When cooking with oils, choosing the right one can make a big difference in your cooking success, so it’s a good idea to learn a little bit about fats and oils. Oils are just fats that are liquid at room temperature1.
Some oils are really good for you, some are okay, and some should be avoided. Let’s look at the most commonly used cooking oils (and fats because some are solid at room temperature) and see how they stack up. You’ll notice that I put in references and links in this post. I’m not an expert so I want you to know where I got my info. That way you can read more about this topic by clicking on the links here. But don’t go down any rabbit holes just yet. Read on…
Intro to cooking with oils
I want to keep this basic and practical. There’s a wealth of information about fats out there and I know if you’re interested you can find that info yourself. For nutrition info, we rely heavily on a tome called Academy of Nutrition and Dietetics Complete Food and Nutrition Guide, 5th Ed. If you want to know more about why a particular oil is good for you, that’s a great place to start. Check out Chapter 13 – Fat Facts. You also might want to check out 10 Best and Worst Oils for Your Health. For our purposes here, I’m going to focus on cooking with oils and assume that you’re wondering whether you should sautée something with olive oil, canola oil, or avocado oil; or what’s the best oil for Asian food; or what you should use in a salad dressing. And maybe, “What the heck does Extra Virgin mean?” For those questions, I’ve got you covered.
Oil cooking temperatures
Oils are often classified by what’s called a “smoke point”. That’s the temperature at which an oil starts to smoke. It’s good to know about those points because if you heat them above that point, you’ll have toxic fumes in your kitchen. We all know you don’t want that. Here are some smoke points of commonly used oils. If you want a more comprehensive list, go to Smoke Points of Oils for Healthy Cooking.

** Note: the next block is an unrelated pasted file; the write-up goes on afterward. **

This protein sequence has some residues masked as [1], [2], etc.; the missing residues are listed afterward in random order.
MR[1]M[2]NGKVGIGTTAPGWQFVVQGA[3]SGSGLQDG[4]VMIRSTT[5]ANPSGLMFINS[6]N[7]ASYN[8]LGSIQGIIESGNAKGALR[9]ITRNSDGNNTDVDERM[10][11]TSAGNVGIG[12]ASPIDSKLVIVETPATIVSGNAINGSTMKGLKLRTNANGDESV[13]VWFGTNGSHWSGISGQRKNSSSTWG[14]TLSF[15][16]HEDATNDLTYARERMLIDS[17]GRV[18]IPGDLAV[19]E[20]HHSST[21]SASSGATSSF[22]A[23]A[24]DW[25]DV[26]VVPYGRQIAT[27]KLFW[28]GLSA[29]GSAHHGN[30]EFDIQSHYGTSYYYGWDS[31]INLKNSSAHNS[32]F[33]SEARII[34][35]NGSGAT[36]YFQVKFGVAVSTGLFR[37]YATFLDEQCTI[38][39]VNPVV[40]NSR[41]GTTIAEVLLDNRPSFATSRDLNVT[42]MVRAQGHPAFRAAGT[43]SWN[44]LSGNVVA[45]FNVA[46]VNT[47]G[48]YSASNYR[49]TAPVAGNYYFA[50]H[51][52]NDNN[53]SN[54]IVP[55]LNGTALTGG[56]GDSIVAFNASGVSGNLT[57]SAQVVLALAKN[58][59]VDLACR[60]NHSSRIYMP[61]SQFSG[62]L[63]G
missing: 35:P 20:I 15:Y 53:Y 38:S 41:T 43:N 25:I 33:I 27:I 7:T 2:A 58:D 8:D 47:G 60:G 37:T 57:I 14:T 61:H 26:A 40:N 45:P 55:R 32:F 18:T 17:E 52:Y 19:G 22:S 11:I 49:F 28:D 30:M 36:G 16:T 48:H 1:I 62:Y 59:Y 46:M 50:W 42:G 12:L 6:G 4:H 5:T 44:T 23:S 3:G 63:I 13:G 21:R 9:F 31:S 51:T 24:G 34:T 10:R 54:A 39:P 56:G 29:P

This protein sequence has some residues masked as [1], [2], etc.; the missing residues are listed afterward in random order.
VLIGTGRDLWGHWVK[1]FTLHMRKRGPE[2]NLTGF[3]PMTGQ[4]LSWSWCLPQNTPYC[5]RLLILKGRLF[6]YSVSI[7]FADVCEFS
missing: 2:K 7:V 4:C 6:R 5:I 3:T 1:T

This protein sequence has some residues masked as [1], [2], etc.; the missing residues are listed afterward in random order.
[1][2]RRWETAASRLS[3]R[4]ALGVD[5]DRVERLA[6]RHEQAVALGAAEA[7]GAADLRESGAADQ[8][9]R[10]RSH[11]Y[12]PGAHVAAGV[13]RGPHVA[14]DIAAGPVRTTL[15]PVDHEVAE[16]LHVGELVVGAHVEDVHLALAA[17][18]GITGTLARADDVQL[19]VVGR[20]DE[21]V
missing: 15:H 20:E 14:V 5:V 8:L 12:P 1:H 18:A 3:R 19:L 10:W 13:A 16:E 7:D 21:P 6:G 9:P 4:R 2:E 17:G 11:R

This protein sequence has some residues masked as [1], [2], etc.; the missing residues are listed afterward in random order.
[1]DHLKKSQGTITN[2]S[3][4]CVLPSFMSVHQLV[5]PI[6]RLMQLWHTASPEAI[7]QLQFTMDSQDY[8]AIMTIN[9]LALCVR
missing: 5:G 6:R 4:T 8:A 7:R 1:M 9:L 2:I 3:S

Cooking oil smoke points
|Oil||Smoke Point °C/°F|
|Extra Virgin Olive Oil||160/320|
|Extra Light Olive Oil||242/468|
|Refined Safflower Oil||266/510|
I could go on, but you get the idea. When we stir-fry vegetables, it’s really more of a stir-steam. Typically we use a light olive oil that has a higher smoke point than extra virgin olive oil and we keep the heat on medium. Our intention when we’re stir-frying vegetables is to get them cooked just enough that they are tender and tasty. If we do want to cook something at a high temperature, we use avocado oil. Sesame oil adds a nice Asian flavor to stir-fried vegetables. When we use it, we mix it with whatever other oil we’re using, most likely a light olive oil or avocado oil. Speaking of flavor, that’s also a consideration in selecting a cooking oil. Olive oil imparts a distinct flavor while something like safflower oil or avocado oil doesn’t have a strong flavor. Try different things and see what you like.
When cooking fish, we go with either a light olive oil or avocado oil, depending on the type of fish. The great thing about fish is that it cooks super-fast and it doesn’t need a high heat. It just needs to be cooked thoroughly.
Maybe you’re still wondering what’s up with the various types of olive oils. Extra virgin means that it’s not as refined as the light types. Due to its strong flavor, the extra virgin variety is a great choice for salad dressings and bread dipping although you can cook with it – just watch the temperature. When you go to an Italian restaurant and they bring out fresh hot bread, it’s frequently served with a dish of olive oil that is seasoned with black pepper or red pepper flakes. I had some of that recently and writing this makes me want to go back to that restaurant. Yum! Lighter olive oils have more subtle flavors and higher smoke points. If you don’t have some on hand, add olive oil to your grocery list. Try different brands and types to see what you like best.
Other oils and fats
I have covered what we cook with and what I think are typical choices, but there are plenty of other types of oils and fats. Butter is a good choice for sautéing some things and for baking. It adds a wonderful flavor, but if you’re on a low-fat or low cholesterol diet, go easy on it. When baking, I use vegetable shortening or butter. I read the labels and pick the one with the lowest amount of saturated fat. But in baking biscuits or muffins, you don’t get a lot of fat in one muffin or biscuit. It’s not like you’re going to sit down and eat twelve muffins in one sitting. You might be tempted, but you’re probably not going to do that. So in these types of cases, some saturated fat is okay in moderation. I never buy anything that contains trans fats. Trans fats can contribute to clogged arteries which can lead to heart disease2.
To summarize, be aware of smoke points and choose oils accordingly. Experiment often, have fun, and continue discovering what oils work for you.
Your recipes really are easy and so attractively presented. And your folksy style of writing is very appealing too. It’s refreshing to read a Foodie blog with great recommendations without pretentiousness. Thank you!
Thanks for visiting!